Arun Motianey is director of fixed-income strategy for Roubini Global Economics (RGE). Prior to joining RGE, he worked for two decades at Citigroup in a variety of roles, including head of macro research and strategy for global wealth management, head of investment research and cohead of asset allocation at Citigroup Private Bank Asset Management, and economist in the office of the chairman during the restructuring of Latin American sovereign debt under the Brady Plan, which involved liaising with the IMF. Most recently he has authored SuperCycles: The New Economic Force Transforming Global Markets and Investment Strategy. He received his bachelor’s degree at the University of Bombay and participated in a graduate exchange fellowship at Princeton University. He received his doctorate in mathematics and economics from King’s College, Cambridge.
When, from the perspective provided by your theory of supercycles, you take a global view of growth and the risks to growth, how do you see the interplay of the various regions and what factors are you focusing on currently?
In its essentials the supercycle thesis has two parts: first, the downleg, which we have been experiencing for the last 30 years or so and which is characterized by powerful disinflationary tendencies that take us to the very brink of deflation. This is the result of falling input costs that temporarily widen profit margins in output, but the overcapacity that then follows leads to a crash in the output industry, and so on until the end of the pipeline. The second component is the upleg, where input costs push upward, overcoming the resistance of weak demand until inflation is admitted into the system.
We are now in the earliest stages of the upleg. Keep in mind that these forces play out slowly and are met with significant resistance both in the sluggishness of the economy as well as from central banking ideology, which has intolerance for inflation. We are, however, seeing the ideological resistance breaking down (though for different reasons) in the Bank of England, the US Federal Reserve, and several of the important emerging economy central banks. The European Central Bank, on the other hand, maintains a fortress-like commitment to price stability. But the far more interesting question—and highly relevant to where we find ourselves today in the modern supercycle—is exactly how does inflation seep back into the system?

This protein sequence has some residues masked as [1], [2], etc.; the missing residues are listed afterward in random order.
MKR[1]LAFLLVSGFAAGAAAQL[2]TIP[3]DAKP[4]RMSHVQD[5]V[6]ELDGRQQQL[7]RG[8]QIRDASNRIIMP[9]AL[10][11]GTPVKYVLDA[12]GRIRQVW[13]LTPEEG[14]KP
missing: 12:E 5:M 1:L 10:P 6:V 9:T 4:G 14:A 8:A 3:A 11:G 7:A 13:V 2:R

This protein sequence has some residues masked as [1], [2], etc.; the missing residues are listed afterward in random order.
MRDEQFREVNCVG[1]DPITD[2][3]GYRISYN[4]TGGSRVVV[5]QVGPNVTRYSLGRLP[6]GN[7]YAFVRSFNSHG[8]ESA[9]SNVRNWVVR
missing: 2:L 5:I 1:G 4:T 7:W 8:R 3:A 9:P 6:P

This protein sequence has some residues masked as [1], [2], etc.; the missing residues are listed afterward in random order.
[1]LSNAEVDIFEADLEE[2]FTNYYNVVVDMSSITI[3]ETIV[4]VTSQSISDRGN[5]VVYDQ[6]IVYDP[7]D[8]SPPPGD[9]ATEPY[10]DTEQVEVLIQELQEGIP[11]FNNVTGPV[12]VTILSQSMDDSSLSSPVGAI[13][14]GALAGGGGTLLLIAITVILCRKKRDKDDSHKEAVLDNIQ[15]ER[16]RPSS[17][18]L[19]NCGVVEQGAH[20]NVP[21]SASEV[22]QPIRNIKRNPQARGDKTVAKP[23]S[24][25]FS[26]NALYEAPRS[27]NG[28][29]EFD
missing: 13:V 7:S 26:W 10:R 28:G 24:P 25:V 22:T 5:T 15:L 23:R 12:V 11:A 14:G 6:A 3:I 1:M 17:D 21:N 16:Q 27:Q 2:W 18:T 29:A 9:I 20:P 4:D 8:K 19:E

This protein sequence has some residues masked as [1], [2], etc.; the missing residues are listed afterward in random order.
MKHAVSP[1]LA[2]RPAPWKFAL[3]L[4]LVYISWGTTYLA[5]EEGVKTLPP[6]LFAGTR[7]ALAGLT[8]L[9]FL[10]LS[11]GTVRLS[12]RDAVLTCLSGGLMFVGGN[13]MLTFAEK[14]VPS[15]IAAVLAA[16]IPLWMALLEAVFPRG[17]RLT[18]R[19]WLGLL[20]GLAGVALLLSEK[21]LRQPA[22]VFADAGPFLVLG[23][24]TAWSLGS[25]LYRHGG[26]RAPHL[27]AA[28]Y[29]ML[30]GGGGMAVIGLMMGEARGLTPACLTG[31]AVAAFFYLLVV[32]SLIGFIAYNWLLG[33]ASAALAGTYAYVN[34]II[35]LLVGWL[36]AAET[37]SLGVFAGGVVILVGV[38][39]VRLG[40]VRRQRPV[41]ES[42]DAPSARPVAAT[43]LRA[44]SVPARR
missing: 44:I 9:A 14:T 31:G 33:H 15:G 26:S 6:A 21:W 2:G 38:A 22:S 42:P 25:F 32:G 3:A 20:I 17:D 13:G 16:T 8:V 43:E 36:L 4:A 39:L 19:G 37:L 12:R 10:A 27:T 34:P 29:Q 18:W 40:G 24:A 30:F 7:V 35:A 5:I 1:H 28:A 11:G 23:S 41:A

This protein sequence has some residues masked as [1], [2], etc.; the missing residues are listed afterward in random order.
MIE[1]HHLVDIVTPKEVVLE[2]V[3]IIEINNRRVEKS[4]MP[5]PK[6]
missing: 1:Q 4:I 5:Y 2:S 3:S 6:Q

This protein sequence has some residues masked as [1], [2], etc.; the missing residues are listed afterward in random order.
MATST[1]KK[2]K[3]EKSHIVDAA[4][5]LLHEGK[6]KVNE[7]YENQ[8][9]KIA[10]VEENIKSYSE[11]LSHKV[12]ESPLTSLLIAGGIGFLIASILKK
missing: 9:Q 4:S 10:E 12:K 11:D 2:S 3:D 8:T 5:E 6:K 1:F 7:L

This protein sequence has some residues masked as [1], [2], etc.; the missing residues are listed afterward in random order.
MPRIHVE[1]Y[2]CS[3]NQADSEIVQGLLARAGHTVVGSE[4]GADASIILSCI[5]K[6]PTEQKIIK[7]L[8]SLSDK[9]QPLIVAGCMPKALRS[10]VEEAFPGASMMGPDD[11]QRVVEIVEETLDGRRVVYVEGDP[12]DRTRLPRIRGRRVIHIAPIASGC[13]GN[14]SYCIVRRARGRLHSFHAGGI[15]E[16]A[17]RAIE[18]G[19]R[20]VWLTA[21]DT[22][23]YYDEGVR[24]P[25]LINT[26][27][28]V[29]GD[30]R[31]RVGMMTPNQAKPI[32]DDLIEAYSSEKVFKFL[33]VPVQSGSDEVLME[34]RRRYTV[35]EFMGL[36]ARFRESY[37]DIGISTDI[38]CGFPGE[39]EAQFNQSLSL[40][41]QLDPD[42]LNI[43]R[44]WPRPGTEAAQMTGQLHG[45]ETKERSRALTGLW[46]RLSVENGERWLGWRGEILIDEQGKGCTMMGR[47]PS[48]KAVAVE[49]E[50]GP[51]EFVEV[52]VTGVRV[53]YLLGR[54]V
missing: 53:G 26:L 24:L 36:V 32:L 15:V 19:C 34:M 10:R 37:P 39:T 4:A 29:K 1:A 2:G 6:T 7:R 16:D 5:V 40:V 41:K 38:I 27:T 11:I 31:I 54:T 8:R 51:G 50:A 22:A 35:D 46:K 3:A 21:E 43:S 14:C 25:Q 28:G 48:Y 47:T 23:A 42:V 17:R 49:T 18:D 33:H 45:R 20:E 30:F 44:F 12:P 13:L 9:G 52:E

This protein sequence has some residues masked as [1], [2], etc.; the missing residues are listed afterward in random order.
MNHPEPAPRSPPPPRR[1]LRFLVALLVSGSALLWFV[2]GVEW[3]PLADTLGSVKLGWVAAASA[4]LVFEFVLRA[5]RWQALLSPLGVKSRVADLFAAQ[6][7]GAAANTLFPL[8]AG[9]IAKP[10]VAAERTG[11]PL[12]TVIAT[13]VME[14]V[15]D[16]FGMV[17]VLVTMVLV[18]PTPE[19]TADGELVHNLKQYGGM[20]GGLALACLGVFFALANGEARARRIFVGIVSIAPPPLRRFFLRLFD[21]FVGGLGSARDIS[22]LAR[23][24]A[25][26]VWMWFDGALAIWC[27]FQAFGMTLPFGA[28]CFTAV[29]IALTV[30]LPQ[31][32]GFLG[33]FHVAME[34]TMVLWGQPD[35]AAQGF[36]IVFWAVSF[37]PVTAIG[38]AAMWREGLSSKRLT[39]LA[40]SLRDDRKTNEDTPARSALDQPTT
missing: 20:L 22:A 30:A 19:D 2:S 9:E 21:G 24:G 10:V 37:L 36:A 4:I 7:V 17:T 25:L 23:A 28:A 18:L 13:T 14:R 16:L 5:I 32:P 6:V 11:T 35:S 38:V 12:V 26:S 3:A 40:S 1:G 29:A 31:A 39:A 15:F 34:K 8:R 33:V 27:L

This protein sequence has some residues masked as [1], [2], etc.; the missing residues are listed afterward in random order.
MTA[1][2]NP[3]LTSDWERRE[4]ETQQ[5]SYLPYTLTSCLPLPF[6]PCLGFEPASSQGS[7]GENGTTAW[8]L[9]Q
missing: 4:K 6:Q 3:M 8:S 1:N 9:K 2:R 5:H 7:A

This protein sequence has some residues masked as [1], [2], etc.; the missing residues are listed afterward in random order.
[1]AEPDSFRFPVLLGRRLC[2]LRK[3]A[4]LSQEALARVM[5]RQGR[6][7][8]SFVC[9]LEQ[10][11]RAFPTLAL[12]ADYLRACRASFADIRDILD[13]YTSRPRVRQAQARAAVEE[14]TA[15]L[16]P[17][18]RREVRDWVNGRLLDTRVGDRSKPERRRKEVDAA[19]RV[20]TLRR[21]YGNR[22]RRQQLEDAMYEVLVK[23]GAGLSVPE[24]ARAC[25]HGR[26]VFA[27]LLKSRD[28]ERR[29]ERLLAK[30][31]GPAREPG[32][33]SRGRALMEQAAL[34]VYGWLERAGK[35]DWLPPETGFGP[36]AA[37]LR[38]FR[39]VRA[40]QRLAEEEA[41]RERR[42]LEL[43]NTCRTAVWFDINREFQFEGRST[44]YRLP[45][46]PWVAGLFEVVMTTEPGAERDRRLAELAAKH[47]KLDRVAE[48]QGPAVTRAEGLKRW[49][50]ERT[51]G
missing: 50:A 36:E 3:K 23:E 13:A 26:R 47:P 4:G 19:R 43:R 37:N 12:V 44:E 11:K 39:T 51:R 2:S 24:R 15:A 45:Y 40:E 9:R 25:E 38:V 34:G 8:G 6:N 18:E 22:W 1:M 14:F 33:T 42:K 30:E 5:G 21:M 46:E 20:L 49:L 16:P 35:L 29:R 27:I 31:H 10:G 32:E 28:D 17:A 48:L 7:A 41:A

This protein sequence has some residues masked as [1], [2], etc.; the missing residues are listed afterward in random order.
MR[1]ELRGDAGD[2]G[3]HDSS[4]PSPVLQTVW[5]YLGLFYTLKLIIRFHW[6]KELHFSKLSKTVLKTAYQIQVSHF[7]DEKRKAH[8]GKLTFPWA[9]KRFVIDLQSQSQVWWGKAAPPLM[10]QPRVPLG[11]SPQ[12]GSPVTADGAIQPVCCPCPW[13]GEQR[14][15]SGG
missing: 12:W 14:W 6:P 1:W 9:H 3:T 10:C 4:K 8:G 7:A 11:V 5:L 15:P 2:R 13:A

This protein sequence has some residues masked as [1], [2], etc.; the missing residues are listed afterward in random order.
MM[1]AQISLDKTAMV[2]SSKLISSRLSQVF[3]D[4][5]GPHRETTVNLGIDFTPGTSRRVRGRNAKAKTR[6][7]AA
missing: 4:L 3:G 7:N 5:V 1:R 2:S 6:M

The sharp rise in commodity prices (due to zero-cost money seeking out “hard” assets) in relative price terms, i.e. against the price of goods and services broadly, implies a reversal of the forces that appear in the downleg. In both legs the cost of inputs drives the movement of prices through the pipeline, but in the downleg the direction is toward deflation, and in the upleg it is toward inflation or possibly stagflation.
Because of the surge in commodity prices, the major developed economies of the world—especially those that suffered most during this supercycle, i.e., the service-dominated economies of the United States and the United Kingdom—will experience a terrible squeeze in margins (in contrast to the widening during the downleg) now that labor costs have been cut to the bone. On the upside, their weakening currencies are giving them some breathing room. However, in order to export their way out of trouble the existing manufacturing points on the pipeline must now become service-led economies. What this means is simply that places need to be swapped in the pipeline.
Nominal exchange-rate appreciation and higher inflation in the emerging markets are already taking us in that direction. Today, the most important thing to watch (far more important, in my opinion, than Federal Reserve policy on interest rates or quantitative easing) is the monetary policy stance of the major emerging economies of the world. If China, India, Brazil, Turkey, and Indonesia (to name just five of the most important) show signs of tolerating higher inflation in their economies and, in fact, allow inflation to slip into wages (which appears to be the case with all of them), the upleg of the supercycle will have begun.
Once inflation comes into these economies you will begin to see signs of inflation in goods everywhere. Rising goods prices globally will give a boost to the tradables sector in the developed world and, provided that this is accompanied by rising wages in these economies, we shall see a return to recovery, though with rapidly rising nominal rates and possibly higher real rates. The risk is that corporations in the developed world may wish to choke off wage increases—so as to rebuild profits—in which case we will get stagflation.
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